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The Universal Sigh

All about the Radiohead newspaper

The Universal Sigh

By Álvaro García Montoliu

Great marketing strategists that they are, Radiohead proved once again that they’re all about innovation and causing a fuss because that’s what’s needed every now and then. They already left us speechless when they announced that their album “The King Of Limbs” (XL, 2011; officially on sale as of last week), would come with a newspaper, The Universal Sigh. Yesterday at noon the first copies were distributed all over the world (from here to Novosibirsk) for free, although it isn’t the one included on the special edition of the album. We don’t know if they ran out of copies in the end, but we can say that, after some trouble, we got several of them. If you couldn’t escape from class, if your boss had scheduled a meeting at noon or if you couldn’t be bothered to get out of bed, here’s what’s in the (revolutionary?) publication.

Along with the newspaper, which on its back cover includes a code that takes you directly to the official website, they handed out a flyer with a number that we don’t know the meaning of yet – we advise you to keep it somewhere safe, just in case. The pages inside are filled with illustrations of ghosts, viscous creatures and scary woods, much in the vein of “The King Of Limbs”, which is a creature that looks like an amphibian. More fear is generated by the Codex (as you’ll know, also one of the most precious and intimate songs on the album), a being with six arms on its head. There’s also some vegetation that looks like it’s been taken from a Japanese video game like Ragnorok (sure they didn’t mean to say Ragnarok?) or Urpflanze. The Universal Sigh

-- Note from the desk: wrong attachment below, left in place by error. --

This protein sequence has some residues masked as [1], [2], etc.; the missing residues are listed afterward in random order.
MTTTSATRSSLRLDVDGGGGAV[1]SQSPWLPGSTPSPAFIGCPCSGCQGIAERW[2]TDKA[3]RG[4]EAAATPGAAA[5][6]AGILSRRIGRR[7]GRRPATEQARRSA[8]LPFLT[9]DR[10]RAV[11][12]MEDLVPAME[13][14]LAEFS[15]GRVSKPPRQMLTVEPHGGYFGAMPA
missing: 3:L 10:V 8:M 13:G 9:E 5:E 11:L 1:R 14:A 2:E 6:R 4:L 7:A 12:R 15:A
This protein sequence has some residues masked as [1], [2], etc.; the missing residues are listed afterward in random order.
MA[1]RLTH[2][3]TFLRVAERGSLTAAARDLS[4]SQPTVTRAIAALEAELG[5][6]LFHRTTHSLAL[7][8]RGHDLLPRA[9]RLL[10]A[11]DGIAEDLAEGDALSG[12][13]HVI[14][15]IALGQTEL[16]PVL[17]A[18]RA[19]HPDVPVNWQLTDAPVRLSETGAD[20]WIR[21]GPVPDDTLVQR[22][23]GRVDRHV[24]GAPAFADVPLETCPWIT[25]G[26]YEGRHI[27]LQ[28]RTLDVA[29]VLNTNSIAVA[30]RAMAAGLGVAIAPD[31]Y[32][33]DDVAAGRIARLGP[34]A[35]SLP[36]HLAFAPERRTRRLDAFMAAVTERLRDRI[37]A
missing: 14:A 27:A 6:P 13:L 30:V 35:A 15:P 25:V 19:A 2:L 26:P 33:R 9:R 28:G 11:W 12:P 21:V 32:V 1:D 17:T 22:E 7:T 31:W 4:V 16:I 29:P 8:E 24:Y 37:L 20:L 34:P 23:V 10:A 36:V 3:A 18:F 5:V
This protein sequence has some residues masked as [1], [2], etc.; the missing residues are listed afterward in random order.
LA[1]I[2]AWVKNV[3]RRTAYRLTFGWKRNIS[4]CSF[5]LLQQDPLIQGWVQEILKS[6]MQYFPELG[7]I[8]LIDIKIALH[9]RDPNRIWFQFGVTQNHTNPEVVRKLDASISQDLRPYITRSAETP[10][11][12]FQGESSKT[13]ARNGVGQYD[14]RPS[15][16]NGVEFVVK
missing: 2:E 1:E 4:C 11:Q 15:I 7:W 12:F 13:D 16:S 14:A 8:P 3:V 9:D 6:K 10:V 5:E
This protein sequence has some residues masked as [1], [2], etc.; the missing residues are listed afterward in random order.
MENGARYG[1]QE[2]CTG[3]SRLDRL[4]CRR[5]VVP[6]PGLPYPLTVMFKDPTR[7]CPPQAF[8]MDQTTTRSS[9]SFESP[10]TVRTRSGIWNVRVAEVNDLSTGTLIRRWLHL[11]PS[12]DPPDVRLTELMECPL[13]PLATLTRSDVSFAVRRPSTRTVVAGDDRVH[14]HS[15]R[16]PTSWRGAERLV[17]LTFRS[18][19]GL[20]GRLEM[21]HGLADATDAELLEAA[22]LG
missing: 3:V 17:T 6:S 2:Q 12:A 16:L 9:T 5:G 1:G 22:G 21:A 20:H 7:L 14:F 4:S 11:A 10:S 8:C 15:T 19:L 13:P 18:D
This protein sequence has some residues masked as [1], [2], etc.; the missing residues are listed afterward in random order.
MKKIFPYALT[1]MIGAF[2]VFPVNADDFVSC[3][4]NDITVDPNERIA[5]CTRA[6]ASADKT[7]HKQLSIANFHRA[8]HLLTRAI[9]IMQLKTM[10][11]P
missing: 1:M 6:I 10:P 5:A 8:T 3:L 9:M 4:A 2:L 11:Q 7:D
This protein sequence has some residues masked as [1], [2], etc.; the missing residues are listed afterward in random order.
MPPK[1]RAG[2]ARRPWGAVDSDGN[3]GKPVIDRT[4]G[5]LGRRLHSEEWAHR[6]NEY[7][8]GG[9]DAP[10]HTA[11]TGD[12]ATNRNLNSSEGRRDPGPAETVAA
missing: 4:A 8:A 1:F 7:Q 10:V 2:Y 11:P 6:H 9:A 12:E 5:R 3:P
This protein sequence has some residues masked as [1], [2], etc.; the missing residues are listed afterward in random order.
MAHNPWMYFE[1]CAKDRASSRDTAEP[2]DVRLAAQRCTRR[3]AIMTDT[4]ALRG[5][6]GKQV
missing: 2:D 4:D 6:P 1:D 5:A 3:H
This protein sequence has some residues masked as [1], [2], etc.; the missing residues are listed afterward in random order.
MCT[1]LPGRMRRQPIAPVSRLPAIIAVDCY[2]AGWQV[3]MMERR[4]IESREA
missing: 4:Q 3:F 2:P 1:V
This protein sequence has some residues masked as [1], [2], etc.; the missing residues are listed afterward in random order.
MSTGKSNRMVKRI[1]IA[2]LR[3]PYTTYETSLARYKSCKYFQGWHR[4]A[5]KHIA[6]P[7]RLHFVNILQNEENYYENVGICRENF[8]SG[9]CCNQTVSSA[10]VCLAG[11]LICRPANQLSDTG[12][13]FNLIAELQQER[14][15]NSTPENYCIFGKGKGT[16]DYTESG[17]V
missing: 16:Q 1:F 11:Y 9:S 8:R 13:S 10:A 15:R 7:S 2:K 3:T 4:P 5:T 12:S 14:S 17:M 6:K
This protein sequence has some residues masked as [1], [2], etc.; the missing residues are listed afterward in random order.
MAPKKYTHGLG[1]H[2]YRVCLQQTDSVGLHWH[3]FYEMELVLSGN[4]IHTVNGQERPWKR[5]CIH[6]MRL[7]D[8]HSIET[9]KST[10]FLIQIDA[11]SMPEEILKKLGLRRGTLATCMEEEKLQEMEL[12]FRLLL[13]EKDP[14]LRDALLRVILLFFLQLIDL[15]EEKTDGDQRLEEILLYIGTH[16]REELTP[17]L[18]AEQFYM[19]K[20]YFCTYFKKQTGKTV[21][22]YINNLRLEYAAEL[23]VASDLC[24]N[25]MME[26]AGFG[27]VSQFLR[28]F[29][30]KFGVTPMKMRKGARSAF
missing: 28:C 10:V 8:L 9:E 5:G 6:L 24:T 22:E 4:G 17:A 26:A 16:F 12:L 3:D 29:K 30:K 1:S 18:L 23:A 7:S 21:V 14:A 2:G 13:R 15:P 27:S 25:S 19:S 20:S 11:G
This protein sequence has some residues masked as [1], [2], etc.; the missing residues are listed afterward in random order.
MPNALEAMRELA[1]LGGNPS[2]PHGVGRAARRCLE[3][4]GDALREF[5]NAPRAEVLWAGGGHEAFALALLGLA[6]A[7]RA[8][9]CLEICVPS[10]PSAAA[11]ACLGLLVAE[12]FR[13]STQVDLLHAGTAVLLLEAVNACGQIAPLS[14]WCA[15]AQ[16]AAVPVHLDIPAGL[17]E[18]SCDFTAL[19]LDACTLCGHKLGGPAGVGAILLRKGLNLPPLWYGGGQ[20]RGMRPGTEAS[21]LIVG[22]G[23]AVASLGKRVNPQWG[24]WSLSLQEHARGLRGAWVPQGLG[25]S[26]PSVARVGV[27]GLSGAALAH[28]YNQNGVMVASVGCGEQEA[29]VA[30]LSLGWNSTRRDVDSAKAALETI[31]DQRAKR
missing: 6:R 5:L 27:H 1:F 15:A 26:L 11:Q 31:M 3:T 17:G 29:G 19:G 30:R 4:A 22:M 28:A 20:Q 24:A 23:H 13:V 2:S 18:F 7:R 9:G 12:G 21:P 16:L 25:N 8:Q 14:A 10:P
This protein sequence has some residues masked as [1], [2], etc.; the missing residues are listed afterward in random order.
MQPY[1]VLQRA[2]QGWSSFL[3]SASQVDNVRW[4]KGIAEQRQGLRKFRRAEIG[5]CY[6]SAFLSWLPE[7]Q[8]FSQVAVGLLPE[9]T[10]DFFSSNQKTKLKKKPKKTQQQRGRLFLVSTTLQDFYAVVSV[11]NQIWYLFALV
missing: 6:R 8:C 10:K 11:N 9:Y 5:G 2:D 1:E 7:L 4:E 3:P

Flipping through the pages of “The Universal Sigh”, we find three signed articles. And no, none of them is written by Thom Yorke. It’s a series of one or two-page stories by Jay Griffiths, Robert Macfarlane and Stanley Donwood. All of them are British and, in the case of the first two, reputed writers of travel books. So it’s no surprise that there are so many details about nature in the writings. It’s obvious that the leitmotiv Radiohead was going for with this album is the exaltation of Mother Earth and the trees in particular, reason for former Oasis man Liam Gallagher to have a good laugh at their expense. You’ll be more familiar with the third name. Apart from a writer, Donwood is a graphic artist who has always been linked to the British band. The artwork of “The King Of Limbs” is his and so is, we imagine, the graphic design of the newspaper. He writes the third story, “Sell Your House And Buy Gold”.

The start of “The Universal Sigh” is dedicated to poetry and the album lyrics. Although we couldn’t find any references to the texts on “The King Of Limbs”, they do quote the name of the newspaper in one of the tracks. Regarding the central pages, what stands out is its design, which is much indebted to Russian constructivism and all propaganda publications in general. After taking a breath after getting several copies of the Radiohead newspaper, it’s time to meticulously dissect it, in case you haven’t been able to get your hands on one for your collection.

" The King Of Limbs"

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